Little Rock Convention of Colored Citizens (1865)
With only a month remaining in 1865, not long after the Civil War ended, African-American leaders and their white allies and guests met in Little Rock (Pulaski County). The Convention of Colored Citizens of the State of Arkansas met from Thursday, November 30, through Saturday, December 2. Conventions of African Americans, led by free blacks, had been held frequently in cities in the North in the three decades before the outbreak of the Civil War. Continuing in that tradition, the Colored Convention in Little Rock was an organized effort by African Americans in Arkansas to make their commitment to the duties and rights of full citizenship known to white political and economic leaders, even in the state’s uncertain new postwar reality.
The organization and resolutions presented at the Northern antebellum conventions informed the meetings conducted by newly freed African Americans in the South, such as those in Little Rock in 1865. African Americans in the South mobilized quickly in the months after the conclusion of the Civil War to form social and political organizations in order to protect newly granted emancipation as well as advocate for greater civil rights and economic opportunity. Southern blacks and their newly formed organizations embraced northern blacks who assisted with organizational efforts and contributed legal knowledge and language for proceedings. Those groups almost universally asked for concrete political and civil opportunities, while they also called on other African Americans to embrace values of hard work, diligence, and thrift. Conventions, assemblies, and other official organizational efforts rarely asked for land redistributions, but instead sought fuller citizenship.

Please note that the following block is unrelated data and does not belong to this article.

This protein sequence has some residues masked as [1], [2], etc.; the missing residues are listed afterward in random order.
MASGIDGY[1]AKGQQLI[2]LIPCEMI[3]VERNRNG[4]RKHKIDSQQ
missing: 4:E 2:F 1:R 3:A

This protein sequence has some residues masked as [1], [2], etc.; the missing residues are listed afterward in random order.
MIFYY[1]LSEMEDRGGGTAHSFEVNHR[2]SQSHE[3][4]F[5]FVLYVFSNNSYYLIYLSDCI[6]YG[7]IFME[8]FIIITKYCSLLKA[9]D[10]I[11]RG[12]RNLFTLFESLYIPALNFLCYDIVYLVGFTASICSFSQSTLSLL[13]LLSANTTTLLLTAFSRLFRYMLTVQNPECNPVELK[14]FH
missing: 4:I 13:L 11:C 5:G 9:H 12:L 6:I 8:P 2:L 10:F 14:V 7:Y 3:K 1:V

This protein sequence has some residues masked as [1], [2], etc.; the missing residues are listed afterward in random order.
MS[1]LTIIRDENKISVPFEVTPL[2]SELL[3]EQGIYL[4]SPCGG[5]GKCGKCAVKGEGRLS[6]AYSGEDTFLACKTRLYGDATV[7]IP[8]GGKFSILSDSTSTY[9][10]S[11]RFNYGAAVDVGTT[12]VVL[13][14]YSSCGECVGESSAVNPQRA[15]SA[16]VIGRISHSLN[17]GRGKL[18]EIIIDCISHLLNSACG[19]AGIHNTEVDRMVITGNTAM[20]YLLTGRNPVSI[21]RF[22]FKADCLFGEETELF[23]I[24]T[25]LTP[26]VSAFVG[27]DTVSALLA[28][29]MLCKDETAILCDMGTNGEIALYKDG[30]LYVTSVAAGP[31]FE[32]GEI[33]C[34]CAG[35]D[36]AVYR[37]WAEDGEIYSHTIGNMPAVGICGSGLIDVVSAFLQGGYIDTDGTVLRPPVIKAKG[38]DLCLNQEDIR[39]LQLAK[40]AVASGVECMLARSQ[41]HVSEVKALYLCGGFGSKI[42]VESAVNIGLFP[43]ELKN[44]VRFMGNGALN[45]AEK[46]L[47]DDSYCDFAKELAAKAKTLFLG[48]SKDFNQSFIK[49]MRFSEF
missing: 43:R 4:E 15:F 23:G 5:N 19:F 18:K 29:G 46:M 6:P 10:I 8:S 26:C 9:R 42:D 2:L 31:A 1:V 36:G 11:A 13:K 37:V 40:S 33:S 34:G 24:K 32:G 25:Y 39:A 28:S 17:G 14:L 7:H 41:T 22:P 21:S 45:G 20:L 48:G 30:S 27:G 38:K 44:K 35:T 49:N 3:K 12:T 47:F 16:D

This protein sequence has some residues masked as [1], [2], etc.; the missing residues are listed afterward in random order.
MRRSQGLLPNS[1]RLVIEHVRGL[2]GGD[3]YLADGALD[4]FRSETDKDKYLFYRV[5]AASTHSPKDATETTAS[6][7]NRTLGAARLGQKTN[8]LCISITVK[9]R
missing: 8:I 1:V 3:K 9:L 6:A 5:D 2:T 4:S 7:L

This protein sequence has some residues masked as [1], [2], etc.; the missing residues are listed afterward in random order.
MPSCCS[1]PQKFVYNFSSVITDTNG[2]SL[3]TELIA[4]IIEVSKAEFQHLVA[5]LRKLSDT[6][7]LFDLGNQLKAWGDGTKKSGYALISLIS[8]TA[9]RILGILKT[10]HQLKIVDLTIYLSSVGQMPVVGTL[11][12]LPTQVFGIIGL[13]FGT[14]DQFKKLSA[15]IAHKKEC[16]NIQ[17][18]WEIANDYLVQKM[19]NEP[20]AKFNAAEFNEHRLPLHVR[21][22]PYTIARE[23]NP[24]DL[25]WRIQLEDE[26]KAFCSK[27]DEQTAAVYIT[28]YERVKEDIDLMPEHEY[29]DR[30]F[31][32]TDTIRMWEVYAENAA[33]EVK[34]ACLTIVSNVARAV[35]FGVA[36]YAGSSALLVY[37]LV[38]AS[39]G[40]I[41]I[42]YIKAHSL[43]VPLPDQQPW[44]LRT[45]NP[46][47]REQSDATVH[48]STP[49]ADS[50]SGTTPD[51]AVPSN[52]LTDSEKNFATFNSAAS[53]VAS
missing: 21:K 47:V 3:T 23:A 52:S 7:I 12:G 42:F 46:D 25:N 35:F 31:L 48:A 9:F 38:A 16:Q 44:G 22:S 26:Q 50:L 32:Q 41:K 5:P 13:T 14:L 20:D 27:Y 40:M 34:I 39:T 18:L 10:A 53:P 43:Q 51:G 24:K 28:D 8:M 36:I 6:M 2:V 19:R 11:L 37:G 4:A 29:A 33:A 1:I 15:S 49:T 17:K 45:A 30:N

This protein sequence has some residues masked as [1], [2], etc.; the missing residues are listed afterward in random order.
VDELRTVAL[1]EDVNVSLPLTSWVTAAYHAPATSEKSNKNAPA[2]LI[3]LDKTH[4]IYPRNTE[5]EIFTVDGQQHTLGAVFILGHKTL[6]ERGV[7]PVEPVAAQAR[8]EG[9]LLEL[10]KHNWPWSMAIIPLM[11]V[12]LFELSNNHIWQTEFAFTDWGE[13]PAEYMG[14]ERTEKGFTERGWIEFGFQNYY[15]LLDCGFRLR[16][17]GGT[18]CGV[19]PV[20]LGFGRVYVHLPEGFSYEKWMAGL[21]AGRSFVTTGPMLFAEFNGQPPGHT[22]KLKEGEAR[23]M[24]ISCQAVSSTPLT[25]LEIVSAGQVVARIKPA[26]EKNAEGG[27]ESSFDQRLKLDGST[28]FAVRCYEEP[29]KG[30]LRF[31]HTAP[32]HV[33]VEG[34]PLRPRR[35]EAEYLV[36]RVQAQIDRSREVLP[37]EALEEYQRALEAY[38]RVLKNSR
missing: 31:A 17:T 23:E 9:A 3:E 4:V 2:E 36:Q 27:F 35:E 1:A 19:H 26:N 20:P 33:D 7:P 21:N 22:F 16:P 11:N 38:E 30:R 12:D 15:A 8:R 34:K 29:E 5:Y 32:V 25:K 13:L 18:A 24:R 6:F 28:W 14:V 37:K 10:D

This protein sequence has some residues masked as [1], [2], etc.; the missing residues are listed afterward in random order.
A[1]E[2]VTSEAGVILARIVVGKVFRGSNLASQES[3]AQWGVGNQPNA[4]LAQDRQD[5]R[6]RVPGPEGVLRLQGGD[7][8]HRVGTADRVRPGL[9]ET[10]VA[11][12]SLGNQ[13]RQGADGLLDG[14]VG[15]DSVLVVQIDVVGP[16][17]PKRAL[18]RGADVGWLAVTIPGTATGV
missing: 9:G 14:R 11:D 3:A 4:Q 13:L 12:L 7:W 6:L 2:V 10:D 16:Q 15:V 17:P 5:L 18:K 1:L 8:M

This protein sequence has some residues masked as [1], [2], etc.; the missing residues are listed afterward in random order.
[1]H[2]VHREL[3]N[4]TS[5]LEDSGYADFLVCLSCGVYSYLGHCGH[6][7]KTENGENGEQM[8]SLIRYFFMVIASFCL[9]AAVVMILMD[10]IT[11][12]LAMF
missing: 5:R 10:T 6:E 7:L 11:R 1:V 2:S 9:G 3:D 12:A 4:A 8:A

The Reverend J. T. White of Phillips County served as president of the Little Rock convention, the Reverend W. W. Andrews served as vice president, and J. W. Denby served as secretary. Upon the opening of the convention, Rev. White stated that its purpose was to declare to the Arkansas General Assembly and to the U.S. Congress the desire to be permanently granted “equality before the law, and the right of suffrage.” White’s justification, as recorded in the published proceedings of the convention, was very direct: “We have earned it and therefore, we deserve it; we have bought it with our blood.”
On its first day, the convention also formally invited Governor Isaac Murphy, General Joseph J. Reynolds, and General John W. Sprague to attend and address the meeting. The delegates who attended the convention as recorded in the proceedings were: Rev. White of Phillips County, David Young of Chicot County, John A. Jones of Pulaski County, W. W. Andrews of Pulaski County, A. L. Richmond of Pulaski County, E. W. Armstead of Pulaski County, B. Right of Pulaski County, Wilson Brown of Pulaski County, Nathan Warren of Pulaski County, Jesse Lawson of Dallas County, Yancey Bowlen of Dallas County, and George Sewell of Sebastian County. The second day, two more delegates from Phillips County arrived: William H. Grey and Richard E. Wall.
Conventions emerged even as African-American communities in both urban and rural areas expressed distrust of the federal government’s desire or intention to redistribute land and other capital seized from Southern whites, as well as punish former rebels. The primary concern for newly freed African Americans was education. Even in the years before the war, African-American leaders had stressed the need for education as a means of pursuing better economic opportunity. At the Colored Convention in Little Rock, leaders asked the state to help provide that essential education for African-American children, even as the members of the convention remained realistic about their place on the social ladder.